Northwest Arkansas Times from Fayetteville, Arkansas on September 27, 1974 · Page 1
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Northwest Arkansas Times from Fayetteville, Arkansas · Page 1

Fayetteville, Arkansas
Issue Date:
Friday, September 27, 1974
Page 1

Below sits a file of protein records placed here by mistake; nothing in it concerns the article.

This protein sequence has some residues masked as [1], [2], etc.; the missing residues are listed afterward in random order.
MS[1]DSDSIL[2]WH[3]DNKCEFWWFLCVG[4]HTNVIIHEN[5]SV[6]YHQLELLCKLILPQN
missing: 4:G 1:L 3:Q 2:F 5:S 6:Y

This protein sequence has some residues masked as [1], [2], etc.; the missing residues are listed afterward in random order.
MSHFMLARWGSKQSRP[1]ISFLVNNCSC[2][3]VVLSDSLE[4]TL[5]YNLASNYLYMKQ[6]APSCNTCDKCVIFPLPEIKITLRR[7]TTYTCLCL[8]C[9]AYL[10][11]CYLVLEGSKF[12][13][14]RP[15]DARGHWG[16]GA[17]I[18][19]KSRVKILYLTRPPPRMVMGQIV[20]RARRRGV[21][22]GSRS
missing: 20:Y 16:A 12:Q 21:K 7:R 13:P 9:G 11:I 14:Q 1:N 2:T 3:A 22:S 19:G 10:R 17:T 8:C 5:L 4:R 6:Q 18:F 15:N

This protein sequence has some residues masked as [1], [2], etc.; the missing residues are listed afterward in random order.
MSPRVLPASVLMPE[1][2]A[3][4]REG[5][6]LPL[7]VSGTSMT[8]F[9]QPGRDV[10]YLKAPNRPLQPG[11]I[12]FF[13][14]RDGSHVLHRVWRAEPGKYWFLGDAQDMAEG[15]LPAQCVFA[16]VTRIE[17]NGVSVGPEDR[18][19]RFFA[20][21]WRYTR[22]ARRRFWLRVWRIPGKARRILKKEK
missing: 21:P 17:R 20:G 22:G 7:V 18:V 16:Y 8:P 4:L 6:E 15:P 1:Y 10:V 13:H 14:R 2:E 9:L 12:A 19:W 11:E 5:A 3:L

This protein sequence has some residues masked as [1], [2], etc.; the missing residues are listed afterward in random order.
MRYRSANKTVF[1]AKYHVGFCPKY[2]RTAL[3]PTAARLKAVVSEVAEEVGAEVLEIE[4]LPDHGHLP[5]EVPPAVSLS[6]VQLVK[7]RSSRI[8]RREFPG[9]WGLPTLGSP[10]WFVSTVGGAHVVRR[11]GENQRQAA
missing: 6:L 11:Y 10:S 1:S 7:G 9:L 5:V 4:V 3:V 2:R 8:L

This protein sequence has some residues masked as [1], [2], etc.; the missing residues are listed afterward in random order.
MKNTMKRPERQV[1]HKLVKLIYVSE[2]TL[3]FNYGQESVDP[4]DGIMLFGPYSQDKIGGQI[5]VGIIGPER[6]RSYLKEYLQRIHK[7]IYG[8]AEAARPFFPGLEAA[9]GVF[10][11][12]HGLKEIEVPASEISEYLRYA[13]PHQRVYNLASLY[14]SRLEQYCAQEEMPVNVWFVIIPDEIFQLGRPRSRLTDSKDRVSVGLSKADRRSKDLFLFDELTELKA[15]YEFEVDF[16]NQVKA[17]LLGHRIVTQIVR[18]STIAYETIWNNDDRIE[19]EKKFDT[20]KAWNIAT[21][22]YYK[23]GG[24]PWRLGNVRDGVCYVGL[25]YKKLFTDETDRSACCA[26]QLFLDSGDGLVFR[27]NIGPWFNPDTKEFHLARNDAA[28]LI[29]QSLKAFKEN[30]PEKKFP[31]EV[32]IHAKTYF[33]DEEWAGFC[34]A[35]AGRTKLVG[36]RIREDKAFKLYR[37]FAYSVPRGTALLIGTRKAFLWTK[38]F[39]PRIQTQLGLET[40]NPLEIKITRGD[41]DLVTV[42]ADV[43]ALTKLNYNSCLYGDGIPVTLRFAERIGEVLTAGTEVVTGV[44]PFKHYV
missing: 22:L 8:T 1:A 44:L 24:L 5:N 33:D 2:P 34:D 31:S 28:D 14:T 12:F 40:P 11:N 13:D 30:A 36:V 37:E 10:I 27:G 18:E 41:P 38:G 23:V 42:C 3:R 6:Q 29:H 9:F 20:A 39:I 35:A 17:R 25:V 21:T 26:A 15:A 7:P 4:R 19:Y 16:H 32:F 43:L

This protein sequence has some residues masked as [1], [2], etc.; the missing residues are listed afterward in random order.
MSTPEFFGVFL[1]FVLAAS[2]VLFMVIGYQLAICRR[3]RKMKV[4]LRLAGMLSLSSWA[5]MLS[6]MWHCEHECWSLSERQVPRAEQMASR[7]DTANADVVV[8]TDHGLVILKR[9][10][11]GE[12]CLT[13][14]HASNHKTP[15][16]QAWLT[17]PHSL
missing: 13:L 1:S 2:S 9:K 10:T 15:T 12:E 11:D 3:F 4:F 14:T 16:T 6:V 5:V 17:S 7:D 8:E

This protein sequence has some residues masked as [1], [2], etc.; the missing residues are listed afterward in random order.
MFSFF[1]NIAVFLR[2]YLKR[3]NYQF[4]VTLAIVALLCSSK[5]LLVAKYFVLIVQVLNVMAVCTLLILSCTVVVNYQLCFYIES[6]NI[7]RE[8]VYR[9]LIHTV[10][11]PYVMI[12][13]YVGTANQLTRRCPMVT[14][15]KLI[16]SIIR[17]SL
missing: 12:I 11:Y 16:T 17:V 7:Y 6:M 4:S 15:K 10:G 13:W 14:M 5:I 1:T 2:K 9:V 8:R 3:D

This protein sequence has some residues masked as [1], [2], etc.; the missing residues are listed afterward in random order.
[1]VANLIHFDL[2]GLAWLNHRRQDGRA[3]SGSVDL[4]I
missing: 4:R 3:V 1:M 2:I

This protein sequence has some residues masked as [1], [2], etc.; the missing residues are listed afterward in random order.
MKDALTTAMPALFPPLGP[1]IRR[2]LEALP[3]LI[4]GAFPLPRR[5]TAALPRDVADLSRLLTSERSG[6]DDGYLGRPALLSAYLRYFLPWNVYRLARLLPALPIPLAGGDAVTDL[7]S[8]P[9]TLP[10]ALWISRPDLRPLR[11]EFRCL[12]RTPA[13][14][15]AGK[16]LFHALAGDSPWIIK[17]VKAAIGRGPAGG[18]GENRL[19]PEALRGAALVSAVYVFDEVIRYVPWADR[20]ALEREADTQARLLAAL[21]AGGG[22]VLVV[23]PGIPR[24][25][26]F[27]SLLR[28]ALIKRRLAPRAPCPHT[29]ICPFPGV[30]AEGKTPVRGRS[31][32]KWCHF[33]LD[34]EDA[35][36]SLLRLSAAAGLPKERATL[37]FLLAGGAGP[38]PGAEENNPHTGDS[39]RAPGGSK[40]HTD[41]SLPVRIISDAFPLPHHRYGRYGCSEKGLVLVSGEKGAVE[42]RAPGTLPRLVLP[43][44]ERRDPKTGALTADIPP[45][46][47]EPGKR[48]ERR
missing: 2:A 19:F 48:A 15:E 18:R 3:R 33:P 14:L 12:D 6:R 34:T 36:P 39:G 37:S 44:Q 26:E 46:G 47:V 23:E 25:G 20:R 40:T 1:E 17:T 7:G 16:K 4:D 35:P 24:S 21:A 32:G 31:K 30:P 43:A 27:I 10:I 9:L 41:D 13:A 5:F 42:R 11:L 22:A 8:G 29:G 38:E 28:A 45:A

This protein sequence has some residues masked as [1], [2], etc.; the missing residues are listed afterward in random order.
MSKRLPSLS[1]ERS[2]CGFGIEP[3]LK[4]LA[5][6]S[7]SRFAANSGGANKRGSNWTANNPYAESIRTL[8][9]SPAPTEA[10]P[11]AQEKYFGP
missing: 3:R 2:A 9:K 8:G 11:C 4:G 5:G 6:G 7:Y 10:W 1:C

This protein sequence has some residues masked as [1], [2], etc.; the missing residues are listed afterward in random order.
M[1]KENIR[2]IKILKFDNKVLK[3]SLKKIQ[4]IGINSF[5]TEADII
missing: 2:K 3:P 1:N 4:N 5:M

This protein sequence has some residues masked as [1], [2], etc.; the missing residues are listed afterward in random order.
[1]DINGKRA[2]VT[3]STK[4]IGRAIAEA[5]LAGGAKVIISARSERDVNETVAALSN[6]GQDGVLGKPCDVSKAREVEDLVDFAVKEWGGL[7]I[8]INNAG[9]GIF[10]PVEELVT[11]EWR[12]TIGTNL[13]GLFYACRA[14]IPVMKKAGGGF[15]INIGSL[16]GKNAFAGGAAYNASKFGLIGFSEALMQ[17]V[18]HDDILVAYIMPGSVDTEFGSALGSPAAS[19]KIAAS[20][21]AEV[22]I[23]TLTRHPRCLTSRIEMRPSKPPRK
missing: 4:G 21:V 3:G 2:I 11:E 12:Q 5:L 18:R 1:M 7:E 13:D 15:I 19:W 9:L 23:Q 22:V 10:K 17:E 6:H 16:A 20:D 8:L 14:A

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INSIDE- Editorlal 4 Kor women ,:,....,..._ 5 Sports ·.-'. '. ji.14 Amusements ,. 15 Comics ..;.;......... 1C Classified ...-.V.V.-.-..-.V.V 17-19 Legal Notices ...-....·. 19 115th YEAR--NUMBER 105 Jlorthtoest The Public Interest Is The First Concern Of This Newspaper FAYETTEyiU-E, ARKANSAS, FRIDAY, SEPTEMBER 27, 1974 LOCAL FORECAST- Partly cloudy through Saturday with warmer days and cooler nights with a chance of showers on Saturday. Low last night 57 with lows tonight in the mid 50s with highs Saturday In the upper 70s or low 80s. Sunset today 7:07 Sunrise Saturday 7109 PAGES--TEN CENTS In $500,000 Heroin Case Suspect Pleads Guilty .-VI .*» .V;1 4 " I A Maurice Derrick, 22, of Muskogee, Okla., one of three Oklahoma men arrested here July 10 in a $500,000 heroin sale to a federal undercover agent, made a last-minute change of plea -- to guilty -- today. .- Derrick had pleaded not guilty to a charge or possession of a controlled substance with intent to deliver--as had the three other suspects. With trial scheduled for today in Washington Circuit Court, Derrick changed his plea to one of guilty. He could face a sen- .ence of from 5 to 30 years in prison. Sentence on Derrick w i l l he passed on completion of the trial of the remaining suspects. Trial for the other men, Frank J. Freeman, 31, of Tulsa; Herod Louis Boyd, 26. also of Tulsa, and Clarence J. Roland- oE Okmulgee, opened in Circuit Court today with jury selection. The four men were arrested by federal, state and city law enforcement officers Jujy 10 after a federal agent had set up a purchase of the drugs with the four men at a motel. Police said that two previous purchaser, of drugs had been made by the agent from Derrick so that the final major buy could be made. Nine officers staked out the motel in preparation for the arrest that would establish a record for the largest drug "bust" in Arkansas history. The suspects arrived at a ser- vice station near the motel at about 2 p.m. and a man, identi- ied later as Derrick, used the jhone at the station to call the- federal agent at the motel. The four men then rented a room at the motel and in about ail hour Derrick made contact with the agent in his room. Police said that Derrick wanted to count the money, and after doing so, the two men dickered over the price. The original price for the full pound of heroin had been set at $20,000, out was later changed to $16,000. After agreeing on the price, Derrick left the room to get the leroin but returned empty iianded a short time later. He told the agent that one of the oher men wanted to count the money, but the agent refused to let another person enter the room. Derrick then recounted t h e money, police said, and left the room again. He returned with CONTINUED ON P/tGE TWO) Democrat Leaders Criticize Ford's Anti-Inflation Goals Research On Solar Energy Considered " DETROIT (AP) -- Federal Energy Administrator John C. ·Sawhill said today that "the United Slates is considering a $1 billion research program on solar energy over the next five years. Sawhill told delegates to the .World Energy Conference the United States hopes "to have several solar technologies with wide commercial application by 1985." "It appears possible that by the year 2000, solar energy sys terns might be capable of sup plying 5 to 10 per cent of tota U.S. electricity requirements,' ho said. . Addressing a round table on the final day of the conference Sawhill said solar energy ha: captured mankind's imagina tion "from the time Archi medes set a Roman fleet afir using the sun's reflected pow er." He noted the Senate las week passed a $10.0 millio budget for solar research thi year, authorizing "a major drive for practical solar technologies--primarily to generate electricity." LIMITED POTENTIAL But he also warned there Is only a limited potential for major energy impacts from alternate energy sources, such as solar and geothermal, between .now and 1985. For the short term, he said, much of the research and development will continue to be concerned with, safer and more efficient coal' mining tech --TTMESPhoto by Ken Good SUSPECTS END THEIR JOURNEY HOME ... McGarrah, left, fallowed by Sergeant Brooks, and Vaughn, fallowed by Investigator Coffman, arrive at Fayetteville jail (TTMESphoto by Hick Pendergrass) 'RESUSCI-ANNIE' EXPLAINED .., Sally Espiritu, a nurse at Springdale Memorial Hospital, with dummy used in training programs Smoking Viewed As Villain At Health Fair Summit Meet On Economic Ills Convenes WASHINGTON (AP) -- Declaring there Is no miracle cure for America's economic ills, President Ford convened a summit conference on inflation today and promptly heard leading Democrats criticize h i s anti-inflation policies as inadequate. "Credit curbs alone are not enough. Budget cuts alone are not enough." said Senate Democratic leader Mike Mansfield after Ford predicted in his opening remarks, that "we as Americans can and will win" the battle against inflation. Ford hinted at tax cuts for the poor so no group is "called upon to carry an unfair share of the load." Both Mansfield and House Speaker Carl Albert agreed on this point, but they questioned other Ford administration economic policies. "The administration in effect has spoken of the old-time reli- tgion" in coping with economic problems, Albert said, 'declaring that this falls "short o.f what the nation needs." Mansfield said "in all candor I am not too optimistic about the result" of the' summit conference, called by Ford in response to legislation sponsored by the Montana Democrat. Sitting at Ford's side, Mansfield outlined a nine-point program, that would include mandatory wage, price, rent and profit controls, a public works job program, and rationing of energy and other scarce materials. MILD REBUKE The Democrats' criticism of Republican policies brought a mild rebuke from Senate GOP leader Hugh Scott. "We are here in good faith, not to prac- ice politics but to exhibit sensi- In Armed Robbery Two Suspects Held Two 20-year-old Springdale men were returned to Fayetteville from Independence. Kan., late Thursday to face charges in the Monday armed robbery of the Jefferson Bus Lines station, 845 S. School Ave. I victims o! City police identified the robbery. suspects as Jackie Dalel Police, Chief Hollis Spencer McGarrah, -213 Northwest End 1 said McGarrah and Vaughn St., Springdale, and Carl Joe Vaughn, listed, only as a Springdale resident. Both men signed extradition waivers after they were picked out.of a lice fineup by two the $410 daylight NEWS BRIEFS Making Trouble LONDON (AP) -- Tha coal miners whose strike last winter helped defeat the Conservatives in the February election now are making trouble for the Laborites with another general election only two weeks away. - M i l i t a n t mineworkers stormed out-of talks on Thursday on a proposal by the National Coal Board to pin a wage increase to an increase in pro : ductivity. Arkanscm Killed WICHITA, Kan. Frank Bentley, 47, (AP) Compton, lology, radioactive waste management and nuclear plant safety. Another official at the energy conference, who heads a utilily- unded research group, said Thursday there are technical solutions to the problem of han- Iling highly radioactive 'rom nuclear power plants but social and philosophical questions about the method remain. ; Chauncey Starr said the technique involves concentrating [he liquid wastes, turning then into an insoluble glass and placing them in controlled storage. By RICK PENDERGRASS Of (he TIMES Staff "Hey-ya! Hey-ya! Step right up for your free blood pressure test! (Would you m i n d swallowing that cigar, bud?) Get your free blood test here!" You can have your blood Drcssure tested, or have your olood typed, or perhaps a casual electrocardiogram made today at the "Health Fair Days" exhibition at the Northwest Arkansas Plaza mall. But when you go he careful about smlking-- unless you'ro prepared to defend a generally indefensible habit against a whole battery of informed health workers. As you are getting your blood pressure tested, someone may ask if you smoke. "Well, a little," you mumble. "Aha! Well, let me show you this little item. It may interest you." A nurse leads you to one of several morbid reminders of what smoking does to the luman body: a section of a lung from an emphysema victim; a 'smoking machine, puffing a cigaret and pumping out a gooey brown substance; Against Aid Restrictions President Will Test Appeal To Congress : WASHINGTON (AP) - With the question of continued U.S. military aid to Turkey as the backdrop, President Ford will face a Senate test on his appeal to Congress against policy restrictions on foreign aid. · Efforts are expected to cut off of all military aid to Turkey as a consequence of using U.S. military equipment in the invasion of Cyprus in July. . President Ford urged congressional leaders of both par ties at the White House on Thursday to allow administrative flexibility in the foreign aid program. In regard to Cyprus, White House press secretary Ron Nes Fen said it was the adminls tration view, as outlined by the President and Secretary o State Henry A. Kissinger, tha "restrictive provisions work against tha Interests of all par lies, especially Greece, since they will inhibit efforts to reach a settement." Senate Republican Leader Hugh Scott of Pennsylvania said the President was willing to accept a money bill amendment that would require suspension of military aid to Turkey unless that nation demonstrates good faith in reaching a negotiated settlement with Greece and Cyprus. The amendment was approved by the Senate Appropriations Committee as a modification of a House-passed rider that would cut off aid to Turkey until the President could certify that substantial progress had been made in Cyprus negotiations. The modified amendment comes before the Senate on Monday as part of a normally routine resolution permitting spending until the final ad iournment of Congress this year for foreign aid and other irograms for which regular an- lual appropriation bills' have not been passed. Present au- .hority for continued spending expires at midnight on Monday. Sen. Thomas F. Eagleton, E Mo., served notice that he wi offer a proposal to deny fund for any further aid to Turkey, or for transportation of military items already purchased, under sections of the foreign assis ance and military sales acts requiring such. a cut-off for use of U.S. military aid equipment for unauthorized aggressive purposes. The continuing resolution sui planted the regular foreign ai authorization bill on the Sena agenda temporarily. len pictures and pamphlets The career smoker views all lis condemning evidence for- irnly, then shuffles away, lumblinK some standard line, uch as "Well, 'we all gotta go ometime.." On down the line of exhibits ne may learn how to revive heart attack victim. (That's rility," said Republican. Sen. John :scusitate a Jurses and cardiac arrest.) volunteers from the Pennsylvania Tower. R-Tex. said it was wrong to blame the administration for economic problems. "All of us are to blame," he said. "Congress as well as the executive, Democrats as wcl as Republicans, business as well as labor." After Ford and the con'gres sional leaders spoke, the hun Ark., was fatally injured Thurs day when a train hit his stalled car as he tried to push it from the tracks at a crossing in southeast Wichita. A passenger in the car, Mary Goodpasture, 56, escaped with minor injuries when the train bumped the car off the tracks. Authorities said Bentley was hurled 60 feet by the train. He ied in a local hospital about our hours later. Removes · Barrier WASHINGTON (AP) -- The Senate Judiciary Committee las approved a bill designed to remove the language barrier t a fair trial in the federa courts. The bill provides for simulta neous translation of civil an criminal court proceedings in volving non-English speakini citizens. Amtrak Increase WASHINGTON (AP) -- Th number of persons riding Am dreds of ballroom conferees in a heard reports hole from pringdale Memorial Hospital rid Washington R e g i o n a l Medical Center answer all types f questions, but don't expect lem to hand out prescriptions, LIFE SIZE DUMMY One of the interesting items n display is the Resusci-Annie, life-size dummy engineered specially to aid in training rograms for heart and emer- [cncy resuscitation. The doll was developed by a physician in Sweden, whose 13- 'ear-old daughter had drowned. ?he physician realized that if any of the several witnesses to .he drowning had known the simple process of resuscitation, lis daughter could have been saved. Today, the dummy is manu- 'actured in Norway and used n hospitals and civil defense and Red Cross lifesavinrg programs throughout the world. There are many other exhibits and booths at the Health Fair Days on the Mall. Exhibits and sponsors, display until include; Emergency members from a panel on bus! ness and finance. Treasury Secretary William Simon said the panel members "were all realistic about the cure. They know it's going to be a tough process." Panel members indicated (CONTINUED ON PAGE TWO) Irak's passenger trains conlin ued to increase in August an ridership for the - first eigl months of the year now is 2 per cent over.last year's totals Amtrak said on Thursday. Amtrak said it carried 1,464 000 passengers in August com pared , with 1,359,000 millio passengers in the same mont a year ago. To Publish Memoirs NEW YORK (AP) -- Warnei aperback Library has pur lased the paperback publica on rights to former Presiden lichard M. Nixon's memoirs ccording to Nixon's literary gent, Irving P. Lazar. "We shook hands that thes i!I be the publishers, and thes ill be," Lazar said after meeting on Thursday with ex cutives of the New York-basec rm. Lazar declined to say hos luch Warner, would pay for th ights, adding that Nixon' arnings would "depend on thi ind of book he writes. If hi rites an interesting book, link it will sell a lot." Invited By Ford WASHINGTON (AP) -- Re .niblican congressional candi dates from across the countr; ave been invited to a Whit louse meeting on Monday t ' ave their pictures taken wit" 'resident Ford. The invitations were sent 01: ly the Republican Congression il Campaign Committee to 1C lepublican congressional. can didates, a committee spokes man said. The White House said the se: Jon is mainly a photograph! one but there may be some di. cussion of national problems. Marine Sanctuary WASHINGTON (AP) -- Th jovernment has announced it considering establishing the n lion's first marine sanctuary ' protect the recently discovere wreckage of the Monitor, th Civil War ironclad ship. The Union's Monitor and tl Confederate vessel Merrima fought the first battle betwce ironclad ships, in March 186 Both survived the battle, b the Monitor sank nine mont later on New Year's Eve du ing a gale off Cape Hattere N.C. The Confederates scuflli the Merrimac. were arrested at Independencs Tuesday night following a knif» fight during which Buster dyne McGarrah, 25, of ringdale, was stabbed. His juries were not serious. Taken into custody with tha cGarrah brothers and Vaughn ere a 16-year-old Madison ounty girl sought as a run- vay and Jimmy McGarrah, no was wanted for parole vi- ation in Benton County. Both ·e being held for Arkansas uthorities. Sgt. Bill Brooks, a city polica riminal investigator who ques- oned the suspects at Inde- endence, said both men agreed o return to Arkansas after dis- ussing the robbery with police, BOTH WANTED Both are also wanted by Carroll .County authorities for umping bond on charges of burglary and grand larceny. Two- men, one armed with a evolvcr, robbed the bus station about 6:30 p.m. last' Monday, scaping with an estimated 410. Independence police found 450 in the suspects' possession nd impounded it for Fayelt- r ilie authorities During the robbery one of Ilia oandits struck a bus line cus- omer, Gilbert Baker, 52, of loute 10, Fayetteville, In the lead with a pistol after taking 10 from him. Baker and ' the station manager, Don LeRoy, accom- janied Brooks and Investigator Jeorge Coffman to Kansas and dentified the two suspects. Both men are being held .in city jail pending.formal charges of robbery. COOL NIGHTS TO CONTINUE By THE ASSOCIATED PRESS Arkansas weather should be p a r t l y cloudy through Saturday with warm days and cool nights. There should be widely s c a t t e r e d showers on Saturday. The extended outlook calls for cool nights and gradually warming days with little or no rain indicated Sunday through Tuesday. Light rain was wide spread over Arkansas Thursday niglit. However, it was light with the amounts mostly less than one-tenth of an inch. As Filing Day Passes 1 Twenty Seek Board Positions 9 p,m. tonight, Medical Service personnel "from Washington _ General Hospital, with demojn- ir strations of life-saving techniques, films, blood pressure testing and displays. Social Security administration representatives on hand to (CONTINUED ON PAGE TWO) Twenty persons, including five incumbents, filed petitions by Thursday's filing deadline as candidates for the Fayetteville Board of Directors. The list may be reduced to 18 this afternoon when the city clerk certifies those who have met statutory requirements. Two prospective candidates, David Colston and David Whitehead, are 28 years old. State law fixes the minimum age for city directors at 30. Mrs. T. C. Carlson Jr., an incumbent, and her husband both filed for positions just before the deadline. Mrs. Carlson filed for · Position Six and T.C. Carlson for Position Three. Other incumbents filing .were Paul Noland (or Position Three, Mrs. Marion Orton for Position Five, Mayor Russell Purdy for Position Six and Loris Slanlon for Position Seven. Directors R. L. Utley and.W. L. Murray did not seek re-election. The list of the prospective candidates, by position: Position One--Ernest Lancaster of 300 W. 15th 3t.. a n d Frank Sharp of Smokehouse Road. Position Two--William P. (Pat) Watkins of 1417 Elmwood Drive; John Todd of 2381 Winwood Lane; Mrs. Christine Bailey of 3 W. Elm St. and Jim Lindsey of 1034 Bonnie Lane, Position Three-- Paul Noland of 21QO Manor Drive; John Whilehead of 322 W. Meadow St. and T. C. Carlson of 709 Vfissouri Way. Position Four-- Claude A. (Al) Hughes of 965 Hall Ave. and Jack Moncrief of 500 N. Sang Ave. Position Five -- Mrs. Marion Orton of 1641 Halsell Road; Miller C. Ford of 859 Peel Ave. and Marion E. Johnson of 2135 E. Huntsvillo St. Position Six-- Mayor Russell Purdy of 868 Skyline Drive; 0. W. (Gus) Oslemeyer of 1140 E. Township Road; David Colston of 1611 E. 5th St.; Mrs. T. C. Carlson of 709 Missouri Way and Raymond Mitchell of 1540 Rolling Hills Drive. P o s i t i o n Seven--Morris Collier Jr. of Baldwin; Loris Stanton of 1295 Crossover Road and Phillip Taylor of 1409 Oak Manor Drive. In a letter to each prospective aoard member, City Attorney Jim McCord informed them 'of this afternoon's meeting at City Hall to certify the petitions and candidacies. McCord also said that a meeting will be held Tuesday, Oct. 1, by t h e Washington County Board of Election Commissioners for the purpose of drawing l o t s to determine ballot positions (or. candidates,